Cousin marriage: Pakistani Muslims in the UK are 13 times more likely to have children with genetic disorders than the general population


Why is this taboo to talk about? That is a very easy question. This is taboo to talk about in the UK and elsewhere in the West today because it is happening among Muslims. So to discuss it is “islamophobic.” For today’s political and media elites, it doesn’t matter how much devastation sharia principles or Islamic customs produce. It doesn’t matter how much women, or these disabled children, suffer. It doesn’t matter how many people are murdered in jihad terror attacks. Sharia must never be questioned. Islam must never be questioned, no matter what. Respect it!

“The tragic truth about cousin marriages: They can cause a litany of genetic illnesses and they’re a key factor in the deaths of two children a week in Britain, so why is it taboo to talk about them, asks SUE REID,” by Sue Reid, Daily Mail, July 7, 2018 (thanks to JK):

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Blessed with long wavy hair and dark brown eyes, Hiba Maroof is a beautiful teenage girl. She is softly spoken with a hint of the Yorkshire dialect so distinctive to Bradford, where she was born and raised.

Her life stretches ahead of her, yet at the age of just 18 she is already discussing with her family whether she should have an arranged marriage, and whether her future husband should be a cousin.

For Hiba comes from the city’s British-Pakistani community, in which around 60 per cent of mothers are married to their cousins according, to a major academic study.

Her uncle, Younis, hopes that Hiba does so and follows his family tradition.

Indeed, four of his own five children have wed close relatives. However, Hiba’s father is unsure. And her mother is very much against her daughter marrying such a close relative because her own first marriage — to a cousin — ended in divorce.

Hiba, single and a student at the University of Leeds, faces a common dilemma. Her story came to public attention because she featured in a BBC documentary called Should I Marry My Cousin?, which looked at the custom of cousin marriage.

Relationships described as ‘consanguineous’ are those between couples who are at least second cousins or more closely related. The practice has been legal in Britain for more than 400 years, but is considered one of society’s last taboos.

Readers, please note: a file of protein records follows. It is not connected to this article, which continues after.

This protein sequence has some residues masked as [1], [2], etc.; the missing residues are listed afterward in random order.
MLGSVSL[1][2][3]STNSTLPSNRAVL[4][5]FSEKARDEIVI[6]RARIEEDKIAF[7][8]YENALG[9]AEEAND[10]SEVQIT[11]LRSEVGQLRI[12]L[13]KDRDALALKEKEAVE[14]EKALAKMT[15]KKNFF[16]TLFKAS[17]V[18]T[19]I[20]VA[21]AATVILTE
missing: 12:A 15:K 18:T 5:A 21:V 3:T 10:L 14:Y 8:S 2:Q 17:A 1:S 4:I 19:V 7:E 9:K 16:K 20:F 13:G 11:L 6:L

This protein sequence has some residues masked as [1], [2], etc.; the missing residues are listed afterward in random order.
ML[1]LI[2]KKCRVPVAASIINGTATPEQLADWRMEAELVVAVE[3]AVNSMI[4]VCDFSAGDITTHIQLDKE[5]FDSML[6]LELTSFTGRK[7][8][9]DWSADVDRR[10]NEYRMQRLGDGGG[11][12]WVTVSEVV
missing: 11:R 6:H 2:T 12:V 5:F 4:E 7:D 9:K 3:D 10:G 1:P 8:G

In British Pakistani and Bangladeshi communities, marriage between cousins is designed to strengthen the family and keep wealth intact.

But there are massive health risks involved for the children of such couples. And when they are tragically born with disabilities, it is taxpayers who are left to pick up the huge costs of their NHS treatment, which can run into millions over a lifetime.

New official figures shown to the Mail reveal a worrying picture across England. Shockingly, cousin marriages are a key factor in an average of two child deaths every week.

This figure is derived from the fact that a total of 545 boys or girls born to closely related couples have died in childhood during the past five years, according to the Department for Education, which collates data from Child Death Overview Panels in every council area. (It is the job of these panels to examine the deaths of any child under the age of 18.)

Thousands more children of consanguineous marriages survive, but with appalling physical or mental problems. These include blindness, deafness, blood ailments, heart or kidney failure, lung or liver problems and a myriad of often incurable and complex neurological or brain disorders.

According to a report for the BBC’s Newsnight, British Pakistanis are 13 times more likely to have children with genetic disorders than the general population.

They are responsible for three percent of all births, but produce just under a third of all British children with such health problems.

In Birmingham, around one in ten children from first cousin marriages either dies in infancy or develops a serious life-long disability caused by genetic ailments, according to health officials in the city, where half the mothers of Pakistani origin are married to a close relative.

Meanwhile, a research document by the NHS-funded Enhanced Genetic Services Project reveals that in Birmingham in 2009-2010, the combined infant stillbirth and death rate ‘definitely or probably’ due to genetic disorders inherited from Pakistani cousin parents was 38 times higher than that among white European babies in the city.

The report — one of the most thorough into this health and social problem — says: ‘Almost a third of the affected children die before five years of age.

Most of the survivors suffer chronic disability, and they are cared for by their families, posing tremendous emotional and financial strain.’

Up in Bradford, where teenager Hiba Maroof lives, doctors and nurses have told me paediatric wards look after numerous children who are unable to speak, and are fed through tubes….

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